Once again women’s health and autonomy is being compromised for politics.
In 2011 the FDA said that emergency contraception like Plan B and Next Choice should be available over the counter to all who seek it. But in an unprecedented move, then Health and Human Services secretary, Kathleen Sebelius, countermanded their recommendation, requiring that females under age 17 obtain a prescription. This meant that women of all ages had to ask for the medication from a pharmacist, who might lecture or even refuse outright as some disapproving conservative pharmacists have done.
On April 5, Federal JudgeEdward R. Korman called the restrictions “arbitrary, capricious and unreasonable” and said that “the secretary’s action was politically motivated, scientifically unjustified, and contrary to agency precedent.” He ordered the drug to be made available over the counter with no age restrictions by May 5. His ruling had support from the American Medical Association, the American Congress of Obstetricians and Gynecologists, and the American Academy of Pediatrics. It also fit the FDA’s scientific risk analysis.
But on Tuesday, April 30 the FDA recommended instead that the age be dropped to 15, that the drug be available with regular reproductive health products, and that cashiers rather than pharmacists verify the purchaser’s age.
On the surface this seems like a reasonable compromise. Pregnancies to teens under age 15 do happen, but they are so rare that the CDC and most states record teen pregnancy statistics just for girls age 15 and up, the age at which the public health problem becomes significant. Cashiers are in the habit already of verifying age on cigarette and alcohol purchases. And the pressure is on: Religious conservatives have been painting fantastical scenarios in which 11-year-olds walk into drugstores (apparently these are sexually active 11-year-olds with $50 in their pockets) and purchase the medication without being fully aware of the side effects (which in this scenario is somehow worse than an 11-year-old being pregnant or having a baby). So maybe, just maybe, the authors of these dire fables will be mollified and the women and teens who really need the medication will get it.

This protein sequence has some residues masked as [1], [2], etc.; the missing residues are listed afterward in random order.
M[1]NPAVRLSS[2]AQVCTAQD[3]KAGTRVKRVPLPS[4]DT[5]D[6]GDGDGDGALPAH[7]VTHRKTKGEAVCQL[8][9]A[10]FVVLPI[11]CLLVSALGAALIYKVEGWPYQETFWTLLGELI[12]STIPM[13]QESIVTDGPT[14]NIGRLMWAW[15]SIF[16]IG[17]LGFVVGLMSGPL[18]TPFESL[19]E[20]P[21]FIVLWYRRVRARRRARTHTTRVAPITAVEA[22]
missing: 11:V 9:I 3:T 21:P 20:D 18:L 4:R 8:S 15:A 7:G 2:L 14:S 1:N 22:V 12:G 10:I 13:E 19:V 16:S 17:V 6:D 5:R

What’s wrong with a little compromise?
First, the job of the FDA is to make rules based on uncorrupted science. Not politics. Not convenience or comfort. Science. Period. Drug companies may advocate on behalf of their profit margins. Politicians may advocate on behalf of political ideology or campaign donors or favorite lobbyists. But the job of the FDA is to make clean recommendations based on how foods and drugs actually affect people. In this case those people are women and teens, and the science is clear. Having the drug freely available results in better public health outcomes than does restricting it. Political compromise casts doubt on the whole regulatory enterprise, and the agency, and it should.
Second, the real effect of the compromise isn’t on 11-year-olds, who don’t actually have sex and then show up at drug stores with 50 dollars worth of allowance in their pockets asking for Plan B. The real effect is on females of all ages who are forced to produce ID to get emergency contraception. When a women or teen needs emergency contraception she typically is in a situation she would rather not publicize. A condom has broken. Or she screwed up her birth control. Or she had impulsive sex. Or she got raped.
For a teen, any of the above can be vastly more awkward or traumatic than for a more experienced woman. But either a teen or older woman who needs emergency contraception may not want to show her name to a cashier who has no professional code of confidentiality. Having to show ID to a cashier in order to get Plan B is not as humiliating as being subjected to an unwanted and politically motivated vaginal probe (aka probe rape) prior to an abortion, but it still is an indignity.
And that is exactly what religious conservatives are after. To make contraception more difficult in any way they can. To make sex scary. To make sex humiliating. To punish women and teens for failing to keep the aspirin bottles between our knees. Or daring to pursue dreams that aren’t about motherhood, or even daring to dream of motherhood that is planful and prepared. Mitt Romney, in a commencement speech at Southern Virginia University last Saturday advised graduating students to marry young and—in biblical language—to have a “quiver full of kids.” That’s what this is about, the fact that conservatives think they know when and how and why we should have sex. The Obama administration had the mandate and information they needed to make a science-based decision that made women's health top priority, and once again they failed to do so. And that’s what’s wrong with the compromise.
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Valerie Tarico is a psychologist and writer in Seattle, Washington. She is the author of Trusting Doubt: A Former Evangelical Looks at Old Beliefs in a New Light and Deas and Other Imaginings, and the founder of www.WisdomCommons.org. Her articles can be found at Awaypoint.Wordpress.com.